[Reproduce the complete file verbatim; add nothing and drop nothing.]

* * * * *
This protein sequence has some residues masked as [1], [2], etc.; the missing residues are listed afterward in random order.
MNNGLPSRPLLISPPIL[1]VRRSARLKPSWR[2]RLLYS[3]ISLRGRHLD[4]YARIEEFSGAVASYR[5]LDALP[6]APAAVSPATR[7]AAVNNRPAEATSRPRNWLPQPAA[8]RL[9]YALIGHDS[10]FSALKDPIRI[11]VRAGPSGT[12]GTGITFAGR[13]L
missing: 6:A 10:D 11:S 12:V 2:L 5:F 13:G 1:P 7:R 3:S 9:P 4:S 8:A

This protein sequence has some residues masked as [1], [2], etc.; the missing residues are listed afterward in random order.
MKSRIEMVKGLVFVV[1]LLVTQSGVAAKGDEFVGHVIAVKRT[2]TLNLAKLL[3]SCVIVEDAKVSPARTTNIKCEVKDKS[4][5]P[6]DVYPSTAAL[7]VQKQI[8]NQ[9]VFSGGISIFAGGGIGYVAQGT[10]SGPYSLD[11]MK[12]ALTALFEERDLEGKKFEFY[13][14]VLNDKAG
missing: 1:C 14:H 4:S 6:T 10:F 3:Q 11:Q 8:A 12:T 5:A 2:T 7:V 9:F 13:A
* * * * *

This protein sequence has some residues masked as [1], [2], etc.; the missing residues are listed afterward in random order.
MNNGLPSRPLLISPPIL[1]VRRSARLKPSWR[2]RLLYS[3]ISLRGRHLD[4]YARIEEFSGAVASYR[5]LDALP[6]APAAVSPATR[7]AAVNNRPAEATSRPRNWLPQPAA[8]RL[9]YALIGHDS[10]FSALKDPIRI[11]VRAGPSGT[12]GTGITFAGR[13]L
missing: 6:A 10:D 11:S 12:V 2:L 5:F 13:G 1:P 7:R 3:S 9:P 4:S 8:A

This protein sequence has some residues masked as [1], [2], etc.; the missing residues are listed afterward in random order.
MKSRIEMVKGLVFVV[1]LLVTQSGVAAKGDEFVGHVIAVKRT[2]TLNLAKLL[3]SCVIVEDAKVSPARTTNIKCEVKDKS[4][5]P[6]DVYPSTAAL[7]VQKQI[8]NQ[9]VFSGGISIFAGGGIGYVAQGT[10]SGPYSLD[11]MK[12]ALTALFEERDLEGKKFEFY[13][14]VLNDKAG
missing: 1:C 14:H 4:S 6:T 10:F 3:Q 11:Q 8:A 12:T 5:A 2:T 7:V 9:F 13:A